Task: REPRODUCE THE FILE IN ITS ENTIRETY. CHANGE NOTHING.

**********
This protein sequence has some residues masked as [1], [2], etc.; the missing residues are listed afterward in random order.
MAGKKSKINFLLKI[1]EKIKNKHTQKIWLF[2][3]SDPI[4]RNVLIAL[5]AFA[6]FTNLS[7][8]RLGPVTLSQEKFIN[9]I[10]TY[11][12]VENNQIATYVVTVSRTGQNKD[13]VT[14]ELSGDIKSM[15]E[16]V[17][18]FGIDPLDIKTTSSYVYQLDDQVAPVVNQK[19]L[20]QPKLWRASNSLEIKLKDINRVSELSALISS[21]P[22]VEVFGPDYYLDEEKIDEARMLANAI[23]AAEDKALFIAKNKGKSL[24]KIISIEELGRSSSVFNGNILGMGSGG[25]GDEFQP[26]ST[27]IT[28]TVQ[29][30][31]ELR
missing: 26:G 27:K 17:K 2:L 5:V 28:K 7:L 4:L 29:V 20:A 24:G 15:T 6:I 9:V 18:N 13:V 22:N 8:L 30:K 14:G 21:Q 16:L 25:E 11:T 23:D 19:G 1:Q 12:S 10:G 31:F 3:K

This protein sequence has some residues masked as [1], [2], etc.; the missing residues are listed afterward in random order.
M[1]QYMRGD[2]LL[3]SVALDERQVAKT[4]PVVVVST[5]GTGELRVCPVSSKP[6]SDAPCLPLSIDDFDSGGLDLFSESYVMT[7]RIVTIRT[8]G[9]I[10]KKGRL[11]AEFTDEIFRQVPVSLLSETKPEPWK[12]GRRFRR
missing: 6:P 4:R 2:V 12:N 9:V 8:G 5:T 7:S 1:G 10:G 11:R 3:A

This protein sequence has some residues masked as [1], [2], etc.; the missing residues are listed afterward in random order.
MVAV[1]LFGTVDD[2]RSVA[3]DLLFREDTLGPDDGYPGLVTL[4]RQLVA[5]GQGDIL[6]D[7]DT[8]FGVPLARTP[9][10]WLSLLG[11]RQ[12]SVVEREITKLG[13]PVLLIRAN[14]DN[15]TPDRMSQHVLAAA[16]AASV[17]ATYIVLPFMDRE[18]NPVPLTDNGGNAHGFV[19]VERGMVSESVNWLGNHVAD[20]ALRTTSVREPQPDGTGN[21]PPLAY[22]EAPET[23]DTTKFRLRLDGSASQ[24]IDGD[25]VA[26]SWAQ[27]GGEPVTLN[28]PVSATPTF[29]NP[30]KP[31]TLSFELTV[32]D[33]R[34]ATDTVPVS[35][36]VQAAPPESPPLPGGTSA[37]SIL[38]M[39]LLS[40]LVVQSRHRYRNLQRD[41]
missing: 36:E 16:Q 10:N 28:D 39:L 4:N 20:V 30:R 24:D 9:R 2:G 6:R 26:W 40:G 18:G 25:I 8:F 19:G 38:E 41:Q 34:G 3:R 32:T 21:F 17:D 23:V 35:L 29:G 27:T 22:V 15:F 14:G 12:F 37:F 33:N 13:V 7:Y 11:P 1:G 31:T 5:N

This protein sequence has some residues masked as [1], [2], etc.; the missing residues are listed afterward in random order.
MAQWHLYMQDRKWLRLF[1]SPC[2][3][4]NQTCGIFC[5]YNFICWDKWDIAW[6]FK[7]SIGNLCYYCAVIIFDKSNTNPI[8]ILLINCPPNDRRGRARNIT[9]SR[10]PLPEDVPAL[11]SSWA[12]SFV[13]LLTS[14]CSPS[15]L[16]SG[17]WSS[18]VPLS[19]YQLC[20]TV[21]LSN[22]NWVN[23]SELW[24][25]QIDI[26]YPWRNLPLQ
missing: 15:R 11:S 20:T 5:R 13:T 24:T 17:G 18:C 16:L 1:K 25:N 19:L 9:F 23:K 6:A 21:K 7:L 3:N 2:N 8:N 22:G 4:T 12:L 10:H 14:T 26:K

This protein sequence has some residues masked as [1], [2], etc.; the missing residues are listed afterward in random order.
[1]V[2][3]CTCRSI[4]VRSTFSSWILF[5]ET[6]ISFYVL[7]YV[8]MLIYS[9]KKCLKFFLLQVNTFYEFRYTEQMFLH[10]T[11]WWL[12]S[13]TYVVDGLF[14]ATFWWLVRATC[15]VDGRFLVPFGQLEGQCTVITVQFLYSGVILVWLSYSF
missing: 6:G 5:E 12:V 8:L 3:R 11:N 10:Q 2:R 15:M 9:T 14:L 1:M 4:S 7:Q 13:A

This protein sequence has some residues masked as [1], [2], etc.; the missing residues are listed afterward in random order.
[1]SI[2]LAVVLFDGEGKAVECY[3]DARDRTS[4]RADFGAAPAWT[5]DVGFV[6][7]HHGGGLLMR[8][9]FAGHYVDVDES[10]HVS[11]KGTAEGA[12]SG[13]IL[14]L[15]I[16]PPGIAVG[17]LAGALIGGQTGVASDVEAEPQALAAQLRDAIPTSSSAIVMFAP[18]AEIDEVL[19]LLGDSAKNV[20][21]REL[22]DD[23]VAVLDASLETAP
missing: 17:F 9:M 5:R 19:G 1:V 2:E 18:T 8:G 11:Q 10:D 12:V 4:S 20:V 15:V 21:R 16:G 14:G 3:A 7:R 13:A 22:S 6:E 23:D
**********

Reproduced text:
This protein sequence has some residues masked as [1], [2], etc.; the missing residues are listed afterward in random order.
MAGKKSKINFLLKI[1]EKIKNKHTQKIWLF[2][3]SDPI[4]RNVLIAL[5]AFA[6]FTNLS[7][8]RLGPVTLSQEKFIN[9]I[10]TY[11][12]VENNQIATYVVTVSRTGQNKD[13]VT[14]ELSGDIKSM[15]E[16]V[17][18]FGIDPLDIKTTSSYVYQLDDQVAPVVNQK[19]L[20]QPKLWRASNSLEIKLKDINRVSELSALISS[21]P[22]VEVFGPDYYLDEEKIDEARMLANAI[23]AAEDKALFIAKNKGKSL[24]KIISIEELGRSSSVFNGNILGMGSGG[25]GDEFQP[26]ST[27]IT[28]TVQ[29][30][31]ELR
missing: 26:G 27:K 17:K 2:L 5:V 28:K 7:L 4:L 29:V 20:A 24:G 15:T 6:I 9:V 18:N 13:V 22:N 8:L 30:K 14:G 21:Q 16:L 25:E 11:T 23:D 19:G 1:Q 12:S 10:G 31:F 3:K

This protein sequence has some residues masked as [1], [2], etc.; the missing residues are listed afterward in random order.
M[1]QYMRGD[2]LL[3]SVALDERQVAKT[4]PVVVVST[5]GTGELRVCPVSSKP[6]SDAPCLPLSIDDFDSGGLDLFSESYVMT[7]RIVTIRT[8]G[9]I[10]KKGRL[11]AEFTDEIFRQVPVSLLSETKPEPWK[12]GRRFRR
missing: 6:P 4:R 2:V 12:N 9:V 8:G 5:T 7:S 1:G 10:G 11:R 3:A

This protein sequence has some residues masked as [1], [2], etc.; the missing residues are listed afterward in random order.
MVAV[1]LFGTVDD[2]RSVA[3]DLLFREDTLGPDDGYPGLVTL[4]RQLVA[5]GQGDIL[6]D[7]DT[8]FGVPLARTP[9][10]WLSLLG[11]RQ[12]SVVEREITKLG[13]PVLLIRAN[14]DN[15]TPDRMSQHVLAAA[16]AASV[17]ATYIVLPFMDRE[18]NPVPLTDNGGNAHGFV[19]VERGMVSESVNWLGNHVAD[20]ALRTTSVREPQPDGTGN[21]PPLAY[22]EAPET[23]DTTKFRLRLDGSASQ[24]IDGD[25]VA[26]SWAQ[27]GGEPVTLN[28]PVSATPTF[29]NP[30]KP[31]TLSFELTV[32]D[33]R[34]ATDTVPVS[35][36]VQAAPPESPPLPGGTSA[37]SIL[38]M[39]LLS[40]LVVQSRHRYRNLQRD[41]
missing: 36:E 16:Q 10:N 28:D 39:L 4:N 20:V 30:R 24:D 9:R 2:G 6:R 26:W 40:G 18:G 25:I 8:F 19:G 38:E 41:Q 34:G 3:R 32:T 21:F 17:D 23:V 35:L 29:G 27:T 22:V 15:F 14:G 12:F 37:F 33:N 13:V 7:Y 11:P 1:G 31:T 5:N

This protein sequence has some residues masked as [1], [2], etc.; the missing residues are listed afterward in random order.
MAQWHLYMQDRKWLRLF[1]SPC[2][3][4]NQTCGIFC[5]YNFICWDKWDIAW[6]FK[7]SIGNLCYYCAVIIFDKSNTNPI[8]ILLINCPPNDRRGRARNIT[9]SR[10]PLPEDVPAL[11]SSWA[12]SFV[13]LLTS[14]CSPS[15]L[16]SG[17]WSS[18]VPLS[19]YQLC[20]TV[21]LSN[22]NWVN[23]SELW[24][25]QIDI[26]YPWRNLPLQ
missing: 15:R 11:S 20:T 5:R 13:T 24:T 17:G 18:C 16:L 1:K 25:N 19:L 9:F 23:K 6:A 21:K 7:L 3:N 2:N 8:N 22:G 4:T 12:L 10:H 14:T 26:K

This protein sequence has some residues masked as [1], [2], etc.; the missing residues are listed afterward in random order.
[1]V[2][3]CTCRSI[4]VRSTFSSWILF[5]ET[6]ISFYVL[7]YV[8]MLIYS[9]KKCLKFFLLQVNTFYEFRYTEQMFLH[10]T[11]WWL[12]S[13]TYVVDGLF[14]ATFWWLVRATC[15]VDGRFLVPFGQLEGQCTVITVQFLYSGVILVWLSYSF
missing: 6:G 5:E 12:V 8:L 3:R 11:N 10:Q 2:R 15:M 9:T 14:L 1:M 4:S 7:Q 13:A

This protein sequence has some residues masked as [1], [2], etc.; the missing residues are listed afterward in random order.
[1]SI[2]LAVVLFDGEGKAVECY[3]DARDRTS[4]RADFGAAPAWT[5]DVGFV[6][7]HHGGGLLMR[8][9]FAGHYVDVDES[10]HVS[11]KGTAEGA[12]SG[13]IL[14]L[15]I[16]PPGIAVG[17]LAGALIGGQTGVASDVEAEPQALAAQLRDAIPTSSSAIVMFAP[18]AEIDEVL[19]LLGDSAKNV[20][21]REL[22]DD[23]VAVLDASLETAP
missing: 17:F 9:M 5:R 19:G 1:V 2:E 18:T 8:G 11:Q 10:D 12:V 4:S 20:V 15:V 21:R 16:G 14:G 3:A 7:R 13:A 22:S 6:E 23:D